Review: Christopher Pyne's Australian Military Sales Catalogue
ooking for a public holiday read this Anzac Day but already finished the latest ALDI catalogue? Australian Defence Minister, Christopher Pyne, really really really really wants you to peep his brand spanking new catalogue of war machines.
At a tantalising 96 pages, the Australian Military Sales Catalogue presents a fierce literary nugget of alleged peacetime intrigue. The e-pamphlet is free to download in an ideal PDF format, perfect for any device. Australian Military Sales Catalogue can be read in one sitting with an estimated reading time of 120 minutes (including time for short breaks to unfocus your eyes and stare despondently at the palms of your hands, become lost in a vortex of existential dread, and experience spasmodic bursts of dissociative fugue).
Anzac Day is tomorrow. As is usual, the air is rife with misguided moral panic and irony while culture warriors ready their cheeks with fuel to mist the flames stoked by a naysaying unbeliever or wanderer away from the Gallipolised status quo. With less than 12 hours until dawn service and as politicians and staffers scurry to polish up their Anzac Day hootsuites, we too take a finger and thumb and pinch-to-zoom on Australia’s very own (and very bizarre) military-industrial complex - as presented by the Hon. Member for Sturt, Christopher Pyne.
Here is a totally normal video of a politician doing the totally normal thing of trying to sell arms to, well, as Chris puts it: “every defence minister in the world.”
And what’s the underlying impetus for the Australian Military Sales Catalogue? Jobs and growth, jobs and growth, mate.
Take a look.
Released in late March, Pyne seems to take elocution notes notes from The Price is Right-era Larry Emdur as he grins through a minute long sales pitch for
war machines. Flanked by a twitter avatar in which Pyne cuddles a puppy, he barrels through a list a of weapon-building contractors with the kind of polite cadence usually reserved for actors in commercials for funeral services. washing machines and a cruise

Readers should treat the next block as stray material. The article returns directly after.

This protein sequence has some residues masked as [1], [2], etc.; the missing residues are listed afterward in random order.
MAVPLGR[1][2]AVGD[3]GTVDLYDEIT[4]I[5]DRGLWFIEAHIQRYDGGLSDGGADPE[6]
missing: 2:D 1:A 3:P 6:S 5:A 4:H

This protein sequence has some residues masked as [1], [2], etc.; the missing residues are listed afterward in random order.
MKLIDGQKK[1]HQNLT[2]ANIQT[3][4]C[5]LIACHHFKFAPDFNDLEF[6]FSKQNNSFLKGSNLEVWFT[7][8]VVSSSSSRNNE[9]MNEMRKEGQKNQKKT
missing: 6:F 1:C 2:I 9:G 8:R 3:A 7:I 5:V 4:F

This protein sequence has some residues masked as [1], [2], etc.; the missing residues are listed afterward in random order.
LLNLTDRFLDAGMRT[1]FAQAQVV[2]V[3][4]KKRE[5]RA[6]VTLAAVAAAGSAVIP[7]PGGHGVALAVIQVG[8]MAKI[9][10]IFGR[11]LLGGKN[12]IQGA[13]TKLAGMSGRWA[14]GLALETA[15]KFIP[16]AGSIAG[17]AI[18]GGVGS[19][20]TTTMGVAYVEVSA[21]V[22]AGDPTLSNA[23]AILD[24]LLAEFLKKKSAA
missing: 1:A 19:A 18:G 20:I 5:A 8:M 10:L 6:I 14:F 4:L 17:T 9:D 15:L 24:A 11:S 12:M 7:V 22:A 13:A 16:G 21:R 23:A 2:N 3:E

Pyne flaps the catalogue in his right hand as his monologue is carried on the upbeat wings of an encouraging instrumental soundtrack; a short tune that blends the thrumming pulse of an electronic bass drum and distant yet optimistic guitar notes. Think Angels and Airwaves but without the nasally croon of Tom Delonge or the love songs of seminal post-rock outfit, Explosions in the Sky. To the Government’s credit, they have used the taxpayer’s dollar not only to build and export death robots but also achieved a sound design that is subtle and complementary of Pyne’s enthused delivery. The guitars are the last thing to fade; the heartbeat of the kick drum arresting just as Pyne caresses his audience with one final pitch and cheshire cat grin:
"So do yourself a favour and go out and get the Australian Military Sales Catalogue."
Fade to black.
The contents page for the catalogue reads like a poetic ode to the golden age of of remotely orchestrated bloodshed. The reader skids into this accidental list poem right off the back of a foreword in which Pyne brags about the Bushwalker - an armoured vehicle whose main selling points include a high level of “survivability” and a diverse range of mission profiles.
Among military-grade sunglasses, warships, outdoor fridges, rocket launchers, war dog transporters, weaponised drones, ammunition, and fully-fitted military ambulance vehicles, the catalogue also boasts the T40. Sounding eerily referential to the T-series robots of the Terminator film franchise, the T40’s main selling point is “[increased] realism in live-fire training by mimicking human appearance, motion, and behaviours.”
Also you should know that the T40 looks like this:
That hat. That body. That ~human~ appearance.
People pay their Anzac Day respects in myriad ways. Dawn service, two-up, donating money to veteran services, and so on. The Government is using the catalogue to sell war machines to any country keen to get their war on; or - as the Hon. Member for Sturt and Defence Minister, Christopher Pyne puts its:
“I want to see [the Australian Military Sales Catalogue] on the desk of every overseas defence minister.”
So however which way you are paying respects this Wednesday, do yourself a favour and remember Australia’s military-industrial complex is grinning all the way to the bank, lest we forget.
About the author
Dan Hogan is a writer and primary school teacher from San Remo. They presently live in Sydney and tweet @packetofchips
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